The World Health Organisation (WHO) on 27 September 2016 declared the Region of the Americas as Measles free. The declaration came during the 55th Directing Council of the Pan American Health Organization/World Health Organization (PAHO/WHO).
With this, the Americas became the first in the world to have eliminated measles, a viral disease that can cause severe health problems, including pneumonia, blindness, brain swelling and even death.
This achievement marked culmination of a 22-year effort involving mass vaccination against measles, mumps and rubella throughout the Americas.
Measles is the fifth vaccine-preventable disease to be eliminated from the Americas, after eradication of smallpox in 1971, poliomyelitis in 1994, and rubella and congenital rubella syndrome in 2015.
Spread of Measles and its Elimination in the Americas
• Before mass vaccination was initiated in 1980, measles caused nearly 2.6 million annual deaths worldwide.
• In the Americas, 101800 deaths were attributable to measles between 1971 and 1979.
• However, a cost-effectiveness study on measles elimination estimated that with vaccination 3.2 million measles cases and 16000 deaths can prevented between 2000 and 2020.
• In the 1990s, a decline in measles cases was recorded, but the most notable decrease was observed after the Americas launched its initiative to eliminate measles in 1994.
• The countries of the Americas established the goal to eliminate indigenous transmission of measles by the year 2000, through the implementation of surveillance and vaccination strategies.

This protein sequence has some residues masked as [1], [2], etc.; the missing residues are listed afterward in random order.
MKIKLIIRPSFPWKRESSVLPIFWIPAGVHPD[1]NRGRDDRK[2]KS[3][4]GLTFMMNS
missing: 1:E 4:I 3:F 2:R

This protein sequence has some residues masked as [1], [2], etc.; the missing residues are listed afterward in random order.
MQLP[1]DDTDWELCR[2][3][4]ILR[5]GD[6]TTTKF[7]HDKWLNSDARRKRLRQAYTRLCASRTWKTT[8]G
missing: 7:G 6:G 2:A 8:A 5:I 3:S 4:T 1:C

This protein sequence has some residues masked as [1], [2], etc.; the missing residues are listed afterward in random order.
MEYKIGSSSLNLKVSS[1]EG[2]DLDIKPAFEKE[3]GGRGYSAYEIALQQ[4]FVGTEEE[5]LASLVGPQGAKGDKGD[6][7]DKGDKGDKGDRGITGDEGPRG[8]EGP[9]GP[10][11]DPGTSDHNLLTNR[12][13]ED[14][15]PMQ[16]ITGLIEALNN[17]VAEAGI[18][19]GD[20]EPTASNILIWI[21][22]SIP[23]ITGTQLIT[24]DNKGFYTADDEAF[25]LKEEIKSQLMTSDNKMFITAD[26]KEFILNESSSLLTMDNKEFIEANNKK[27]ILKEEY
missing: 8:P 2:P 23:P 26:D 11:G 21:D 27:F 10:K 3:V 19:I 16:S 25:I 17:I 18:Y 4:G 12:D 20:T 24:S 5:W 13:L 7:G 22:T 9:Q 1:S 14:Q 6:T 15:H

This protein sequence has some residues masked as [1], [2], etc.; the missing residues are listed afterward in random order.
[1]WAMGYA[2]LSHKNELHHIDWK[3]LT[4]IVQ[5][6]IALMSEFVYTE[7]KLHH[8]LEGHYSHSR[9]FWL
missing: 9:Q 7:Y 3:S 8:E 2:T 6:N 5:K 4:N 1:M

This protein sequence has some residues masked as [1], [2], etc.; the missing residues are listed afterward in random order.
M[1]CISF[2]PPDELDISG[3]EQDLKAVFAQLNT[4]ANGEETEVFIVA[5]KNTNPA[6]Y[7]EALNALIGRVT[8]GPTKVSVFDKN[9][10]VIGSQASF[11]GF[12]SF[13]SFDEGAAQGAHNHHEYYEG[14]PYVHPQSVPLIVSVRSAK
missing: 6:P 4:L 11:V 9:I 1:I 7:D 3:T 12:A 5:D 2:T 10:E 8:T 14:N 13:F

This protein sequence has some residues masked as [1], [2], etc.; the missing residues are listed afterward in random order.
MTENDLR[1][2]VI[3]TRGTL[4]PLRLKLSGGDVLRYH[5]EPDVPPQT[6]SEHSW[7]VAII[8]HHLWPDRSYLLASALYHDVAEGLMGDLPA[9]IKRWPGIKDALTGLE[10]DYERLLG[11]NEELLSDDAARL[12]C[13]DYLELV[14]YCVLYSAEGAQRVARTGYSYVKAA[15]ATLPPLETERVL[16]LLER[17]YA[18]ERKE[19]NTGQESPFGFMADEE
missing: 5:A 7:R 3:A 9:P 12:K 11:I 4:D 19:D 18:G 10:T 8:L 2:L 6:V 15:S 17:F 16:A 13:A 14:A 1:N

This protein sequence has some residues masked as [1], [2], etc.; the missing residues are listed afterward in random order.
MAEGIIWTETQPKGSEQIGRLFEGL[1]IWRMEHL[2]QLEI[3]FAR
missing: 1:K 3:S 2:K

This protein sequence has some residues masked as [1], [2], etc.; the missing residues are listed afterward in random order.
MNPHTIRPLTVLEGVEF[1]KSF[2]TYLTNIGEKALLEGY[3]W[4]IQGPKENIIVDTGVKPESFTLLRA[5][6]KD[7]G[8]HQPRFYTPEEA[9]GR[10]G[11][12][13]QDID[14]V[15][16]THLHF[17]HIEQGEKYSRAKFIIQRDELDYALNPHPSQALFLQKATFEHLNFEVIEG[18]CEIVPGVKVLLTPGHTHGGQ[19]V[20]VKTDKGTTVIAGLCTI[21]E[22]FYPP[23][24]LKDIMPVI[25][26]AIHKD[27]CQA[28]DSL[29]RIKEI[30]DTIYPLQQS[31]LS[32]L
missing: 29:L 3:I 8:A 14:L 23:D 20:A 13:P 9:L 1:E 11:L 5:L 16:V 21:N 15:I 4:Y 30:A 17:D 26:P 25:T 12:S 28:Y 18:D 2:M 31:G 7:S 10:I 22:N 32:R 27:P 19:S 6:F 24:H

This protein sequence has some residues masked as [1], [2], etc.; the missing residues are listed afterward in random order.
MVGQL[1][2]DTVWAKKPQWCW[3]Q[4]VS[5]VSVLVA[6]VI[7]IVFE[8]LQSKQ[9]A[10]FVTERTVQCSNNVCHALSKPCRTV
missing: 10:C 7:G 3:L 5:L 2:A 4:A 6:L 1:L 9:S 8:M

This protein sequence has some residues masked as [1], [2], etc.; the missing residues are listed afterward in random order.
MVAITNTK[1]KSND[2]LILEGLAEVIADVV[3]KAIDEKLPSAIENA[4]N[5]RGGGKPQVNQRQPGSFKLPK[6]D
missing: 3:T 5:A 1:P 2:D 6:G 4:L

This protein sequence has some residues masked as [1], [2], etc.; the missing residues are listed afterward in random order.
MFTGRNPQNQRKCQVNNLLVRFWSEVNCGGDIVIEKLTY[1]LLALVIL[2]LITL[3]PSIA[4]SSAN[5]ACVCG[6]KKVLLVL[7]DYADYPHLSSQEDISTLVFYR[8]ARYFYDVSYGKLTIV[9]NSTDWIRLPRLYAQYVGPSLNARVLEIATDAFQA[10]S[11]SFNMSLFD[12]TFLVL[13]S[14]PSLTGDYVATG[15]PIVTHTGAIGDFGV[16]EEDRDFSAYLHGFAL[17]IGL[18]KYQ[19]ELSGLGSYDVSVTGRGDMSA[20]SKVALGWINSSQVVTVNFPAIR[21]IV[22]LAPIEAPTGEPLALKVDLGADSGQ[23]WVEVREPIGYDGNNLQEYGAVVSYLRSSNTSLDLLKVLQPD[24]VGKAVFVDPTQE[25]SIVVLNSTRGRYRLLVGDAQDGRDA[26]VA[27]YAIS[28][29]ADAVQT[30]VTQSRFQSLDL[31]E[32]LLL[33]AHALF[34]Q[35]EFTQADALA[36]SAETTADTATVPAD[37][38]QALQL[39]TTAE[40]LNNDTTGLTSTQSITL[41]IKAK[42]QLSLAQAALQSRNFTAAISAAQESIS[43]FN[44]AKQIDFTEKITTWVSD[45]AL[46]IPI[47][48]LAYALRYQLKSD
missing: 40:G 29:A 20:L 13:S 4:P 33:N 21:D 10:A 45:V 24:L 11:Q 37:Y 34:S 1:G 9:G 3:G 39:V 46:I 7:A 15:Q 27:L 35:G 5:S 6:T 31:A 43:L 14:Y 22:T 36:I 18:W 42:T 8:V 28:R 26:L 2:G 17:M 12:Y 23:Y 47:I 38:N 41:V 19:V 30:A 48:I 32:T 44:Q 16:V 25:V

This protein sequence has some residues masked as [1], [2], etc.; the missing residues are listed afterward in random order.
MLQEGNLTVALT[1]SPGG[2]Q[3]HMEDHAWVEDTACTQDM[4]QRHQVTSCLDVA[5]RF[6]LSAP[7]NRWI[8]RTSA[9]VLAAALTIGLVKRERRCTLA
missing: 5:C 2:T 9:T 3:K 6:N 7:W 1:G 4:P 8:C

• The last indigenous measles outbreak was registered in Venezuela in 2002.
• However, some countries in the Region still notified imported cases. Between 2003 and 2014, 5077 imported measles cases were registered in the Americas.
• Brazil also witnessed the measles outbreak in 2013. However, after a year of targeted actions, the last case of measles in Brazil was registered in July 2015.
• Considering that the Region has sustained elimination for more than 12 years, the International Expert Committee accepted the evidence presented by the countries and declared the elimination of measles in the Americas.
• Measles is one of the most contagious diseases and affects children primarily.
• It is transmitted by airborne droplets or via direct contact with secretions from the nose, mouth, and throat of infected individuals.
• Symptoms include high fever, generalized rash all over the body, stuffy nose, and reddened eyes.
• It can cause serious complications including blindness, encephalitis, severe diarrhea, ear infections and pneumonia, particularly in children with nutritional problems and in immunocompromised patients.
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